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|Title:||Responses of soil extracellular enzyme activities to experimental warming and CO2 enrichment at the alpine treeline|
|Authors:||Souza, Rômulo C.|
Solly, Emily F.
Dawes, Melissa Autumn
Clement, Charles Roland
|metadata.dc.publisher.journal:||Plant and Soil|
|metadata.dc.relation.ispartof:||Volume 416, Número 1-2, Pags. 527-537|
|Abstract:||Background and aims: Climate warming and elevated CO2 can modify nutrient cycling mediated by enzymes in soils, especially in cold-limited ecosystems with a low availability of nutrients and a high temperature sensitivity of decomposition and mineralization. Methods: We estimated responses of soil extracellular enzyme activities (EEAs) to 6 years of soil warming and 9 years of CO2 enrichment at an Alpine treeline site. EEAs were measured in the litter (L), fermentation (F) and humified (H) horizons under Larix decidua and Pinus uncinata trees. Results: Soil warming indirectly affected EEAs through altered soil moisture, fine root biomass, and C:N ratio of the organic horizons. Warming increased β-glucosidase and β-xylosidase activities in the F horizon but led to reduced laccase activity in the L horizon, probably caused by drying of the litter horizon associated with the treatment. In the H horizon, previous CO2 enrichment altered the activity of leucine amino peptidase, N-acetylglucosaminidase, and phosphatase. No interactive effects between warming and CO2 enrichment were detected. Warming affected the temperature sensitivity of β-xylosidase but not of the other enzymes. Conclusions: Altered EEAs after six years of soil warming indicate a sustained stimulation of carbon, nitrogen and nutrient cycling under climatic warming at the alpine treeline. © 2017, Springer International Publishing Switzerland.|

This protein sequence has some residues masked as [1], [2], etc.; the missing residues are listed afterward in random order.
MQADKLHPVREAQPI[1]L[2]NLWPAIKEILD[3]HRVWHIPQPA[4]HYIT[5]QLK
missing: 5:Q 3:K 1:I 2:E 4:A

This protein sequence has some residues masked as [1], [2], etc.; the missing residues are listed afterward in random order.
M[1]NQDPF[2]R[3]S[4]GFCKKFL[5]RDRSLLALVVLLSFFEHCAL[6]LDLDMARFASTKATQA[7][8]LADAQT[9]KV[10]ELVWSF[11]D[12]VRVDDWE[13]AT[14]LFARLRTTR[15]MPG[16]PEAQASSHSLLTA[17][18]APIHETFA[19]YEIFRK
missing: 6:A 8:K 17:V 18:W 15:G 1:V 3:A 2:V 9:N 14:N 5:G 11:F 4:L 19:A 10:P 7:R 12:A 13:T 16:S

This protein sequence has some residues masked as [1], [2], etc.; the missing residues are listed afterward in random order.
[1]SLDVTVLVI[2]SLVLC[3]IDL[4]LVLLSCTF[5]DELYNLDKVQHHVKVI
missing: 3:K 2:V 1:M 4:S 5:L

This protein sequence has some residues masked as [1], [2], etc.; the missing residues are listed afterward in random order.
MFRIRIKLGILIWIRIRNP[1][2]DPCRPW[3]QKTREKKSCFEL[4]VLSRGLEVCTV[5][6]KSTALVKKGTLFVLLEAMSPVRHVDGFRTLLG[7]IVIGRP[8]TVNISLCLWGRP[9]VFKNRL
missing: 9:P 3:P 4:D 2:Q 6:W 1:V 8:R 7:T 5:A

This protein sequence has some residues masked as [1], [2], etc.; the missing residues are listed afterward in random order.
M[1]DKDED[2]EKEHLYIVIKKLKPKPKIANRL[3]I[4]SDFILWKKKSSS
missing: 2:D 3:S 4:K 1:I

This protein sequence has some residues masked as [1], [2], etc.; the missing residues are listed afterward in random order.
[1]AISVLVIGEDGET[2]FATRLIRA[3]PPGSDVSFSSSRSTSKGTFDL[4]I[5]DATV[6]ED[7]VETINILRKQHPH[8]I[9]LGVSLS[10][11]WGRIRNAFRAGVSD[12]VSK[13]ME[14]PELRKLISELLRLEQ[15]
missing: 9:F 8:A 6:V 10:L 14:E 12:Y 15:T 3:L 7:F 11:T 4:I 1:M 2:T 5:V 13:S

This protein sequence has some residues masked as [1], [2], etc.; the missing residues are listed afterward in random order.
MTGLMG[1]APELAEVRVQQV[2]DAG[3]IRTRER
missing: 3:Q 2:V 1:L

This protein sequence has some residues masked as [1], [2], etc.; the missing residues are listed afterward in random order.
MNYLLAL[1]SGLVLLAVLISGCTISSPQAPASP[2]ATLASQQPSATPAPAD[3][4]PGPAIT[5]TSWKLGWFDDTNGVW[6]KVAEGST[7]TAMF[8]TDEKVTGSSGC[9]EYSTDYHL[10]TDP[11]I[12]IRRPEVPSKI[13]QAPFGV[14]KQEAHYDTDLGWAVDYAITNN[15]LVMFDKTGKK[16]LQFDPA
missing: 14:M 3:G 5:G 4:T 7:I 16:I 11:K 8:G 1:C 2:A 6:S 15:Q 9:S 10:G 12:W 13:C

|Appears in Collections:||Artigos|
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